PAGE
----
During the period of 6–9 November, Trevor Pescott, assisted by some members of the Friends of Eastern Otways, conducted a Mammal Survey in Anglesea Heath at the Marshy Creek crossing, on Gum Flats Road.

 

It was a comprehensive survey, which involved the use of remote sensor cameras, Elliott traps, Harp Traps, Funnels and Pitfalls. Trevor has provided a summary of the survey results.

 

The weather conditions varied from fine and hot, with temperatures around 30°C, during the day, dropping to about 20°C with a cool change and light shower of rain on Friday night.

Twenty small Elliott traps were set in 2 lines, each with 10 traps numbered consecutively.  They were placed in the dense vegetation, with 10 traps upstream, and 10 traps downstream of the ephemeral watercourse which crosses Allardyce Track. The trapping yielded 4 Rattus fuscipes Bush Rats (2 females, 1 male, and 1 not sexed).

Two Harp traps were set for two nights, at two different sites. The results were pleasing, with 25 bats caught in the trap at site 1 on the second night.  Five different species were recorded:

1. Chalinolobus gouldii Gould’s Wattled Bat (1 male 1 female)

2. Nyctophylus geoffroyi Lesser Long-eared Bat (1 male)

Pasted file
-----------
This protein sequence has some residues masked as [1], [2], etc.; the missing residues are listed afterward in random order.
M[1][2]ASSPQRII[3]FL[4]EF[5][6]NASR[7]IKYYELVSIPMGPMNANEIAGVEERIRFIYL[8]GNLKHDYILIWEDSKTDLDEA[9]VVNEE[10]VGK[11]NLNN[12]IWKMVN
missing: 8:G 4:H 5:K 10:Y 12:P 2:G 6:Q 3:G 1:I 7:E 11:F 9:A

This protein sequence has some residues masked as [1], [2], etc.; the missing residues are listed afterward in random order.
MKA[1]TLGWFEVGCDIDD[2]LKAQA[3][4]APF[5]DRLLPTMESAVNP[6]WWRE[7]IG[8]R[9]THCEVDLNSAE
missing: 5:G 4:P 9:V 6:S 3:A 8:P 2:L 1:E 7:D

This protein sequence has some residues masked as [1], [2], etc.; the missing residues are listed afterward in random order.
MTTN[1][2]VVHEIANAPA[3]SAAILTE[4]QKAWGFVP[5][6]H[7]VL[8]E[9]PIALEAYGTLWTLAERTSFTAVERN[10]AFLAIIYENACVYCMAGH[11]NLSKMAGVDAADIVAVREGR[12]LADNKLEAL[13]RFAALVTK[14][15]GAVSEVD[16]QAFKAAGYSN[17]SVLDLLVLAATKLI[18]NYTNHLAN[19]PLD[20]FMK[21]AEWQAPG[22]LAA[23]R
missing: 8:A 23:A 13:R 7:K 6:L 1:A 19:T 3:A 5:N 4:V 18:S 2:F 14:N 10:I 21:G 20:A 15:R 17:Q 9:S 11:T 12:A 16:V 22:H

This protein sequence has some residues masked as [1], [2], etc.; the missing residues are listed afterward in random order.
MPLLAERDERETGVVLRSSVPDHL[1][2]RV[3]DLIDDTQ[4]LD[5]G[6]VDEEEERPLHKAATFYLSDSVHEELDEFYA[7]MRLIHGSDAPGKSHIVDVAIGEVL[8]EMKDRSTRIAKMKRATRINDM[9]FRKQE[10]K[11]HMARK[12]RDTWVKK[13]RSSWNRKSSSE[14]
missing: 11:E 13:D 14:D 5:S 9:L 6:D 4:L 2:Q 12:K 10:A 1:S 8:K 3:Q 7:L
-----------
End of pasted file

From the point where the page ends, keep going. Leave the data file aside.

3. Vespadelus darlingtoni Large Forest Bat (1 male)

4. Vespadelus regulus Southern Forest Bat (1 male)

5. Vespadelus vulturnus Little Forest Bat (8 males 3 females)

The Funnels and Pitfalls were set out in open, heathy woodland, with sparse, mid-storey and ground-cover vegetation. Two Pitfall traps and five Funnel traps were set along one 15 m long, drift fence, and one Pitfall trap and three Funnel traps a 10 m long drift fence. (A drift fence is any long, continuous fence used when collecting animals for research, or in farming.) Four Lampropholis guichenoti Garden Skinks were caught in these, and measured.

Two cameras were set out. One was focussed on a bait-cage at ground level, and the second attached to the trunk of a large Messmate in which there were many hollows. No fauna were photographed.

The bushland seemed to be very dry, no doubt the result of lower than average rainfall this year. Twenty-four birds were observed in the survey area, and a Satin Flycatcher’s nest was being built on a dry, horizontal branch, about 10 m above the damp creek-bed near Cecil Track.

Peter Crowcroft gave an account of an interesting wildlife encounter.  He was snorkelling with a group at Point Roadknight, when he found an old, hollow, rubber dog-ball. He picked it up, to discover it was the home of a Blue-ringed Octopus.  Fortunately, they were all able to have a look, without incident, but it is a good reminder that these creatures can live in any small opening, such as bottles, cans or shells, or apparently, rubber balls.

Another good news story occurred early in November. A Sacred Kingfisher was found on the ground in a local garden.  It appeared to be unconscious. The property owners picked up the bird and noticed a flicker of life. They then placed it in a darkened, safe spot for a couple of hours. Later the bird recovered completely, and flew away, which was a really satisfying outcome.

Kaye Traynor

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